Volocopter appears to be positioned toward the front end of a flock of newfangled aircraft being developed for short trips over city traffic. A dizzying array of electric vertical takeoff and landing (eVTOL) designs are in development, though none have yet been certified anywhere in the world. Volocopter hopes to be the first, with certification and commercial launch hoped for in the next two or three years, according to a January 15 news release announcing the firm’s intent to establish air taxi operations in (as yet unnamed) U.S. cities soon thereafter.
Keeping that schedule (and it is rare in aviation that any such schedule survives actual regulatory review) would put the VoloCity eVTOL about two years ahead of rival Lilium’s hoped-for certification of the Lilium Jet in 2025.
There are other contenders, many of them still on drawing boards, including a design unveiled by General Motors at the (virtual) 2021 Consumer Electronics Show, where a Cadillac-branded, single-seat eVTOL concept featured prominently in the company’s presentation. While this first flying Cadillac design may or may not ever be built, the concept nonetheless attracted media attention. Likewise, a partnership between California startup Archer Aviation and Fiat Chrysler Automobiles boosted the aspirations of another contender in the race to turn urban rooftops into flying-taxi stands.
Ride-sharing behemoth Uber once led the flying car charge, predicting in 2017 that a practical flying car would arrive by 2020. Instead, Uber marked 2020 by handing $75 million in cash, and ownership of Uber Elevate, to a California startup (with its own investment from the automotive industry) called Joby Aviation, which aspires to certify its own eVTOL design by 2022.
Joby reported having raised more than $800 million to help make that happen. Like Volocopter and Lilium (and notably unlike the flying Cadillac), Joby’s six-rotor, five-seat S4 is made to be flown by a pilot. While having humans at flight controls is virtually certain to win regulatory approval faster than the world’s first fully autonomous aircraft, a low ratio of paid crewmembers to paying customers makes the eVTOL business case look very familiar to aviation analyst Richard Aboulafia, vice president of analysis at Teal Group.
“I think it’s been hiding among us in plain sight,” Aboulafia said of the urban air mobility business model outlined in various white papers (such as this one published by Uber in 2016) that present optimistic prognostications, and plans to make vertical-lift electric aircraft transportation an everyday reality. Traditional helicopters have already achieved an operating cost comparable to some more expensive automobiles. Robinson Helicopter calculates an R44 Cadet’s operating costs at $1.24 per road mile.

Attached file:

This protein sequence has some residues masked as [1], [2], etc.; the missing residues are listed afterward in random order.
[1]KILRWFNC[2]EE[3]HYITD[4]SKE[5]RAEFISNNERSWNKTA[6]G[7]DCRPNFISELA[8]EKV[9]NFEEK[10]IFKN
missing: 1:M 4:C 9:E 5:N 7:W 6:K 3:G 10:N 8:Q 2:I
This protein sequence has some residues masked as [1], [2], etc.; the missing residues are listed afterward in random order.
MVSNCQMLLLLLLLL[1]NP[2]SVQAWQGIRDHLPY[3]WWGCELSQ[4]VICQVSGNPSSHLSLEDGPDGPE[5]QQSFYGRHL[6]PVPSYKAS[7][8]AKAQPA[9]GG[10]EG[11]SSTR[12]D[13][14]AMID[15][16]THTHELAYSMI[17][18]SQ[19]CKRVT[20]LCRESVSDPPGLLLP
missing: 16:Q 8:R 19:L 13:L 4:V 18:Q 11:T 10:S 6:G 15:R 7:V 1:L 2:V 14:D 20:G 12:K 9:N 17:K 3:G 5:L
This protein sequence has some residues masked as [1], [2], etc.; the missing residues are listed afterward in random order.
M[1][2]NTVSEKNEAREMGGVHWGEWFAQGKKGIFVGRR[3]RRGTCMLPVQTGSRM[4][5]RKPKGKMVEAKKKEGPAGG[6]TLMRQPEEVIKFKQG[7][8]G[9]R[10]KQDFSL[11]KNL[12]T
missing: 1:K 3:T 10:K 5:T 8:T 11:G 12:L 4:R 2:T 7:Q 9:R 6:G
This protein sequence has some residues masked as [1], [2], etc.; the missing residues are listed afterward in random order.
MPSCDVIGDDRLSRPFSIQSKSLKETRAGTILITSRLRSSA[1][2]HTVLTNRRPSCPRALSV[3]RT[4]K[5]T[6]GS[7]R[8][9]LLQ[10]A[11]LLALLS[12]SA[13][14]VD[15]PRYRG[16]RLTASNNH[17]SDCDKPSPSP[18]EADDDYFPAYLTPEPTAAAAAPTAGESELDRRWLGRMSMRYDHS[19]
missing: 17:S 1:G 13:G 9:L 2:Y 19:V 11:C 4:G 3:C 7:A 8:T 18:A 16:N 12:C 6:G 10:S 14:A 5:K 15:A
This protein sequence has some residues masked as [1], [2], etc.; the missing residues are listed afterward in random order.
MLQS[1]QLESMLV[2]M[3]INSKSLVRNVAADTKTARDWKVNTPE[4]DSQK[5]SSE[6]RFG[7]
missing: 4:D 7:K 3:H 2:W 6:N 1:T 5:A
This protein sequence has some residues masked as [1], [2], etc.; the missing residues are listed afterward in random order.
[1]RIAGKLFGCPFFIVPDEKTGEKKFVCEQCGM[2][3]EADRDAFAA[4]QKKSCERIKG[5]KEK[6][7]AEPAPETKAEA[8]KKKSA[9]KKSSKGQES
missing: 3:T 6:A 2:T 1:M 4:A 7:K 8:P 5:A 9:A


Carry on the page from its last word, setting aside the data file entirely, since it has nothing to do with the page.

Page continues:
Volocopter’s 2019 white paper entitled Pioneering the Urban Air Taxi Revolution offers few specifics on what it will actually cost to operate electric aircraft with life-limited batteries. Volocopter proposes charging batteries slowly to extend the life of what will almost certainly be the most expensive life-limited component on the aircraft, and reducing aircraft complexity compared to other eVTOL designs, and to traditional aircraft.
Still, to Aboulafia, the prospect of an “urban air taxi revolution” looks an awful lot like Part 135 helicopter operations of today, with less range.
“You could make an argument that noise may be a big enabler,” Aboulafia said, referring to an oft-cited selling point of electric aircraft: They are much quieter than anything powered by internal combustion. However, he added, noise sensitivity varies widely depending on location, and in many communities, it might not make much difference.
“I think to create a new bubble, to create a new technological bubble, you have to erase all memories of technologies that came before,” Aboulafia said. “I’m wondering if that’s not what’s going on here.”
Aboulafia said the fundamental economics of commercializing electric aircraft will remain very similar to petroleum propulsion as long as pilots are required, and aviation autonomy remains a long way off. “You’re talking about a 2040 and beyond possibility,” Aboulafia said of the prospect of aircraft carrying paying customers without pilots.
Physics also presents a problem that eVTOL engineers will need to solve to scale up, and they will need a hand from battery engineers. The energy density of currently available batteries remains about 50 times lower than that of petroleum-based fuels, as general aviation pilot and physics professor Peter Rez noted in the January issue of AOPA Pilot.
“If battery performance improves, and different battery technologies make it possible to increase the energy density, both fixed-wing and vertical-takeoff electrically powered aircraft would become more competitive,” Rez wrote. “But at the present time the 50-times advantage in energy density between avgas or jet fuel and the best lithium-ion batteries available [does] not compensate for the relative inefficiency of either piston or turbine engines.”
Accelerating climate change and a worldwide push to reduce carbon emissions may offset some of the drawbacks of electric propulsion for aviation.
Pipistrel, among the leaders in aviation electrification and the first aircraft maker in the world to certify an airplane that runs on batteries, the Velis, emailed a press release January 21 under an eye-catching subject line (“Electric Aircraft are on fire!”) reporting that 111 Velis aircraft were delivered in 2020, with another 70 on the order book. The Slovenian company plans to hire a second shift at the factory to keep up with demand.
“The future really looks good for electric aircraft and the Pipistrel Velis, which is going from strength to strength in both sales and use,” the news release states.